Using the Fedora rpmfusion nvidia driver vs the internal Nvidia driver

You can get CUDA functionality in Fedora Linux by either installing the nvidia driver that’s in the rpmfusion repository or by installing the Nvidia closed driver (for example out of: cudadriver_2.3_linux_64_190.18.run). For various administration reasons I’d much prefer to use the rpmfusion one but I wanted to find out what functionality if any would be lost. I think the ‘run’ style driver from Nvidia allows CUDA profiling to work but this isn’t supported with the rpmfusion driver? Is there anything else missing?

Mark

Yes, I’d like to know that too. I was unable to install the proprietary nVidia driver for the GTX295 on my Fedora 11 box, but somehow managed to get hold of this package

nvidia-x11-drv-190.18-1.fc11.i586

so as to be able to configure the GTX295. But now, Cuda [post=“0”]doesn’t even compile[/post]. Mark, which distro are you on?

At work I’m using Fedora 10 because I knew of the Fedora 11 gcc 4.4 problem with the weak pointers

I’m surprised it’s taking Nvidia this long to support Fedora 11, it’s been out a long time (June 9)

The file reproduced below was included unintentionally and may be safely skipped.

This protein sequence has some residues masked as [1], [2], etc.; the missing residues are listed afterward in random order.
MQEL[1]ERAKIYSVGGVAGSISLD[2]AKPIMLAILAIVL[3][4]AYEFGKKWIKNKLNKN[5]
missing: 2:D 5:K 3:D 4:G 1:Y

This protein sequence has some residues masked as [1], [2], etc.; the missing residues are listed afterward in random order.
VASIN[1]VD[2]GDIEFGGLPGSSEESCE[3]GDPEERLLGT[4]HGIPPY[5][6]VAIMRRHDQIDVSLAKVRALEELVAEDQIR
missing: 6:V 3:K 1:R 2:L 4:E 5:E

UPDATE: I found this work-around in the forum for the weak pointer situation

http://forums.nvidia.com/index.php?showtop…st&p=587018

and then I just needed to make some links for libXi.so, libXmu.so, libglut.so because Fedora doesn’t have generic links for those but puts a specific

version number in the link. A good number of the SDK example projects will compile but a few fail with:

I think this has something to do with a GL incompatibility with the Mesa stuff on Fedora and the Nvidia GL files that

got put on my machine when I did the run style Nvidia CUDA driver (my machine is pretty polluted now) so I did a

make -k

to continue past those and compile the ones that work.

Makr

New CUDA releases tend to come slowly, which means that, at any given time, the last CUDA Toolkit has only been tested with distributions that are at least 6-12 months old.

Usually, the biggest obstacle to forward compatibility of the CUDA Toolkit is a new gcc (as you found). New Linux distribution releases which include a new major release of GCC are far more likely to have compilation problems with CUDA.

I resolved my compilation issues with CUDA by removing rpm of the nvidia driver and by installing the official one [1].
Weird…

[1] http://forums.nvidia.com/index.php?showtopic=108032